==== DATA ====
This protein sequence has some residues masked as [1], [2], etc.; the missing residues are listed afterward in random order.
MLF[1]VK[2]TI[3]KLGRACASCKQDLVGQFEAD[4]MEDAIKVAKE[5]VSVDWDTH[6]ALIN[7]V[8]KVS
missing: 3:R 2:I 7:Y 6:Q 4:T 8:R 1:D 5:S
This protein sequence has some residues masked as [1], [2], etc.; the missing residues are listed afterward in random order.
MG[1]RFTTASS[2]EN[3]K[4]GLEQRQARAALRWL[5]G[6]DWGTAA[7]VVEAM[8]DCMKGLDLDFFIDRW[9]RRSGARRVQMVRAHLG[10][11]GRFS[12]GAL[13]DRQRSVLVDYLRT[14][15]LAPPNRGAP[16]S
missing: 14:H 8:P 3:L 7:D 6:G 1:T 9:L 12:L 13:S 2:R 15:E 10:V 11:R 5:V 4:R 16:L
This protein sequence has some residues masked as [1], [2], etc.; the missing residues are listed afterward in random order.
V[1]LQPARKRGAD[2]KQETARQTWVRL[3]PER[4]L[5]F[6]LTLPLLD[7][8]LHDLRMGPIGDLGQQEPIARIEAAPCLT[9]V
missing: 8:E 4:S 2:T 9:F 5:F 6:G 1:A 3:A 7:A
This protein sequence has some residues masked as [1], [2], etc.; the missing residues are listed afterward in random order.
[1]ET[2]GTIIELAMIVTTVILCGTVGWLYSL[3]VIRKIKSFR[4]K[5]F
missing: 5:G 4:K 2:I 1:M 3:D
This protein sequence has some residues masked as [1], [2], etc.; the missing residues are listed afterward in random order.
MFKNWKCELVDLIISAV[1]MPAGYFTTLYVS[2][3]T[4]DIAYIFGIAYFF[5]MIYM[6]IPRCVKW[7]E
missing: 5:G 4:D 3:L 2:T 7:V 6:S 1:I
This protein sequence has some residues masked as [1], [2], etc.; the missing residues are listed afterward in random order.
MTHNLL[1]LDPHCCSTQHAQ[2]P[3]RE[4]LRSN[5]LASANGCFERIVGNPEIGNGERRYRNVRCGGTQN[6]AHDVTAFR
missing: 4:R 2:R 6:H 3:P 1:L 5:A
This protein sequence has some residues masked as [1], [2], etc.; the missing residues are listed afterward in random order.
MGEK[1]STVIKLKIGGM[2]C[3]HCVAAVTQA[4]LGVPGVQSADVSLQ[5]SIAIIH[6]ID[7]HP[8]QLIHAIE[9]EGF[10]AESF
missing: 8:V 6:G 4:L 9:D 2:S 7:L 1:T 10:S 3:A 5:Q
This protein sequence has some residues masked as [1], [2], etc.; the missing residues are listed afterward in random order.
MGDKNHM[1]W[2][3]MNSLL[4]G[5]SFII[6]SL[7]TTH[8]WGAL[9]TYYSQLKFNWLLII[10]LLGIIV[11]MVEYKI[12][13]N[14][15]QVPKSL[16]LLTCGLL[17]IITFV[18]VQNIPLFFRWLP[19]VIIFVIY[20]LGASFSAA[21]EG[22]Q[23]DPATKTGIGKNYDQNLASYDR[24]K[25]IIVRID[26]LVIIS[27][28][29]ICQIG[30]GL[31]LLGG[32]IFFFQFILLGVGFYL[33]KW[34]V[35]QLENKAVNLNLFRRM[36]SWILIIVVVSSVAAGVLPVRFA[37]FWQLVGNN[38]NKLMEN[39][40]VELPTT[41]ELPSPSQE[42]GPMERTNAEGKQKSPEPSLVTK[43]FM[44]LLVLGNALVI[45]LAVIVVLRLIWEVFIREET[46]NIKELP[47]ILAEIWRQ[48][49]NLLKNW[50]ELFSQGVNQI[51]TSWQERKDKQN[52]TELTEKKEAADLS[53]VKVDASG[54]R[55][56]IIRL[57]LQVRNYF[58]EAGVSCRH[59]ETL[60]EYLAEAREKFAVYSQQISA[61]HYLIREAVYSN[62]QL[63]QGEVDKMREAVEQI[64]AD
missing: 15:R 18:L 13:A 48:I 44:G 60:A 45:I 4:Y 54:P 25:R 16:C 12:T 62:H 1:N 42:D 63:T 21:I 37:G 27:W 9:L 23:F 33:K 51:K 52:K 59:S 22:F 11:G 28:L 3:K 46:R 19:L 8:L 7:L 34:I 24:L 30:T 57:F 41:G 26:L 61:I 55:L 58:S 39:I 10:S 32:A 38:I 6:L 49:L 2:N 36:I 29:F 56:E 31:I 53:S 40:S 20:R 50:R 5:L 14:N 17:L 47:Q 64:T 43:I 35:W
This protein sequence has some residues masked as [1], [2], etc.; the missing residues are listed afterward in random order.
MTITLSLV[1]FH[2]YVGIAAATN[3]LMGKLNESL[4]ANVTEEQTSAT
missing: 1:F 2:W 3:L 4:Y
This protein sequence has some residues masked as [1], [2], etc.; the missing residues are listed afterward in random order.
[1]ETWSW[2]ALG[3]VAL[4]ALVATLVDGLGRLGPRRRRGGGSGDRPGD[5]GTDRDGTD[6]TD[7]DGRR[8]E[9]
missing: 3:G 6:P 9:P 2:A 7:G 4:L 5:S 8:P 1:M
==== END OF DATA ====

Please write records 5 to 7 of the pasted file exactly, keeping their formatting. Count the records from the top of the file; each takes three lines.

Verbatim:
This protein sequence has some residues masked as [1], [2], etc.; the missing residues are listed afterward in random order.
MFKNWKCELVDLIISAV[1]MPAGYFTTLYVS[2][3]T[4]DIAYIFGIAYFF[5]MIYM[6]IPRCVKW[7]E
missing: 5:G 4:D 3:L 2:T 7:V 6:S 1:I
This protein sequence has some residues masked as [1], [2], etc.; the missing residues are listed afterward in random order.
MTHNLL[1]LDPHCCSTQHAQ[2]P[3]RE[4]LRSN[5]LASANGCFERIVGNPEIGNGERRYRNVRCGGTQN[6]AHDVTAFR
missing: 4:R 2:R 6:H 3:P 1:L 5:A
This protein sequence has some residues masked as [1], [2], etc.; the missing residues are listed afterward in random order.
MGEK[1]STVIKLKIGGM[2]C[3]HCVAAVTQA[4]LGVPGVQSADVSLQ[5]SIAIIH[6]ID[7]HP[8]QLIHAIE[9]EGF[10]AESF
missing: 8:V 6:G 4:L 9:D 2:S 7:L 1:T 10:S 3:A 5:Q